"Before the dawn of the Internet age, people often communicated by writing personal letters to each other. It could be said that such letters served to keep friends and family connected, and provided a medium in which people would share information with each other about what matters to them. They might even discuss the state of their health, if they happened to have suffered a traumatic event such as a motor vehicle accident in the recent past. However, it is unimaginable that a defendant would have demanded that a plaintiff disclose copies of all personal letters written since the accident, in the hope that there might be some information contained therein relevant to the plaintiff's claim for non-pecuniary damages. The shocking intrusiveness of such a request is obvious. The defendants' demand for disclosure of the entire contents of the plaintiff's Facebook account is the digital equivalent of doing so." Stewart v. Kempster, 2012 ONSC 7236 (CanLII), 114 O.R. (3d) 151, para 29
Growing up in the age of the Internet can be challenging. Young children have always been taught that everyone makes mistakes and that mistakes can be a good thing because they are how we learn. Usually very few people see our mistakes; if they are embarrassing or cause harm to others, the damage is often limited.
But when you make a mistake online such as uploading a photo that you later regret taking, or making an inappropriate comment, people all over the world can see it. Even if it's deleted, it can live on forever if someone's saved archive.
Adults of course have made these kinds of mistakes too, and some of us have learned that we need to be more careful about what we share on the Internet and with whom we share it. If we use social media to communicate with friends, we may decide to make our accounts private and viewable to only certain people or control which of our friends see certain posts.
Are these privacy tools giving us a false sense of security? It's a question we can consider in a number of ways. In this blog, I look at what rulings can tell us from a few significant personal injury cases where defendants have sought to use social media posts against plaintiffs. The few cases cited are hardly exhaustive, but they are illustrative and instructive.
Public Surveillance, Private Posts?
As you read forward, keep in mind the quoted passage at the top of this blog post, taken from Stewart v. Kempster. When a person launches a personal injury claim which makes assertions about how an accident or medical condition has negatively impacted their physical and/or mental abilities and enjoyment of life, they must provide evidence supporting their claims. This evidence can be from medical reports, witness testimony or other documents that demonstrate what their life was like before and after the accident or onset of the medical condition.
The defence has the right to question the veracity and strength of this evidence and/or produce its own evidence which might paint a different picture or tell a different story. Sometimes this can be in the form of its own expert witnesses, but other times the defence may draw on other evidence such as private investigators' surveillance photos or videos which purport to show the accident victim is not as hurt or disabled as they have claimed.
There are laws that prevent private investigators or surveillance from violating a person's right to privacy, and a judge might either disallow or limit consideration of such evidence unless it meets certain criteria for inclusion.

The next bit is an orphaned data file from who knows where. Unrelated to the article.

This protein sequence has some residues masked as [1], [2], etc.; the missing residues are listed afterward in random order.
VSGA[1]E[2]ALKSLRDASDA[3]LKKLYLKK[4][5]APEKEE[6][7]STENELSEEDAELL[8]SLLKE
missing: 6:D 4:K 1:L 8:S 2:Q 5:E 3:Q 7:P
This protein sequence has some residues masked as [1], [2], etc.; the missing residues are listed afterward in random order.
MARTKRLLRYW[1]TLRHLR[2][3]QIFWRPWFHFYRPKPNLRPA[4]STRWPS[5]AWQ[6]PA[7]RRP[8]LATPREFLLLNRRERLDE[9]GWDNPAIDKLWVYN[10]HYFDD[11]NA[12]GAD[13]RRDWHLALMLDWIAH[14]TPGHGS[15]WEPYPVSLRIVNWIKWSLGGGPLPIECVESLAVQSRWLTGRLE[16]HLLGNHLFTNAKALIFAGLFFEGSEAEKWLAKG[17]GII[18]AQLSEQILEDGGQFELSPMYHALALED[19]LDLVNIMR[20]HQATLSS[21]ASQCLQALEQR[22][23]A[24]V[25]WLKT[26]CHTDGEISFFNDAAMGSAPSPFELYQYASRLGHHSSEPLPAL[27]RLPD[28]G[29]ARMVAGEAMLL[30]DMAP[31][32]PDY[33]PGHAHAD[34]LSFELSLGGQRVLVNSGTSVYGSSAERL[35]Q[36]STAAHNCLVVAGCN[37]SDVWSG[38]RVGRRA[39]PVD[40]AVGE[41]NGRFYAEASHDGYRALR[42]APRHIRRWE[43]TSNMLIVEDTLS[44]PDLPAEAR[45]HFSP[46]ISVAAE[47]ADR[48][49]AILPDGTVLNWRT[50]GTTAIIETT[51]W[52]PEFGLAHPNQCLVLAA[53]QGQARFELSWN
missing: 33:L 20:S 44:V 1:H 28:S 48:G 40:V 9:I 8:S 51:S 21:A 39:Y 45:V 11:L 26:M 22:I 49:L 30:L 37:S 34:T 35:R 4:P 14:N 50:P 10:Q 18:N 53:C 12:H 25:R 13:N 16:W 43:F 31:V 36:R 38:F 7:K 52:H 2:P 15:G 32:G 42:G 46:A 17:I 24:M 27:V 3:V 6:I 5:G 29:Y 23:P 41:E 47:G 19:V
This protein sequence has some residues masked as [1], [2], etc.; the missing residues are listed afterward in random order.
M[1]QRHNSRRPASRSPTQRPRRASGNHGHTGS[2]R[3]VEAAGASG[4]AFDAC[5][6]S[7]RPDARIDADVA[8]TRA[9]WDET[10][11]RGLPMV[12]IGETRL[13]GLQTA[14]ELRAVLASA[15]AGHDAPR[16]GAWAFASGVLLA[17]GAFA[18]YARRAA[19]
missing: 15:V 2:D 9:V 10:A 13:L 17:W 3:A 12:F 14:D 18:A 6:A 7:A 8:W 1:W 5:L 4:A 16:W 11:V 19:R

How does social media activity fit into this debate? Are our posts online deemed to be public? What if we have taken steps to maintain privacy by limiting who can see our posts? These are questions that have become much discussed in the last decade or so as online activities and social media grow in popularity.
Is There Court Protection of Private Social Media Accounts?
The Rules of Civil Procedure oblige each party to disclose "every document relating to any matter in issue in an action that is or has been in the possession, control or power of a party". They must produce these documents unless privilege is claimed over them, even if it is contrary to their interests in the action. In Leduc v. Roman (2009 CanLii 6838), the plaintiff was involved in a car accident in which he claimed the defendant's negligence had caused a personal injury which negatively impacted his enjoyment of life. The defence discovered the plaintiff had a Facebook page, but it had been made private so that only the plaintiff's Facebook friends could see any posted content beyond his public profile photo and name. The defence moved for a preservation and production order of all information on the plaintiff's Facebook page.
The trial judge held that the Facebook profile pages were "documents", that they lay within the control of the plaintiff, and that they could contain information that "might have some relevance to demonstrating the plaintiff's physical and social activities, enjoyment of life and psychological well being". However, the judge also held that the defendant bore the onus "to demonstrate that this plaintiff has relevant materials on this plaintiff's website". Merely speculating about what might exist on the plaintiff's profile based on the general use of the social media platform by other users was not enough. Noting that the same would be true of a photo album or diary, the judge said the defendant could have asked whether the plaintiff had photos that demonstrated his lifestyle before and after the accident, but there was no record that these questions were asked. The judge stated that the defendant's request was "clearly a fishing expedition", and even if he were to consider the production order, the request for the entire site would be far too broad.
An appeal judge disagreed with some of the trial judge's reasoning in Leduc v. Roman. Justice D.M. Brown stated that "from the general evidence about Facebook filed on this motion it is clear that Facebook is not used as a means by which account holders carry on monologues with themselves; it is a device by which users share with others information about who they are, what they like, what they do, and where they go, in varying degrees of detail. Facebook profiles are not designed to function as diaries; they enable users to construct personal networks or communities of "friends" with whom they can share information about themselves, and on which "friends" can post information about the user".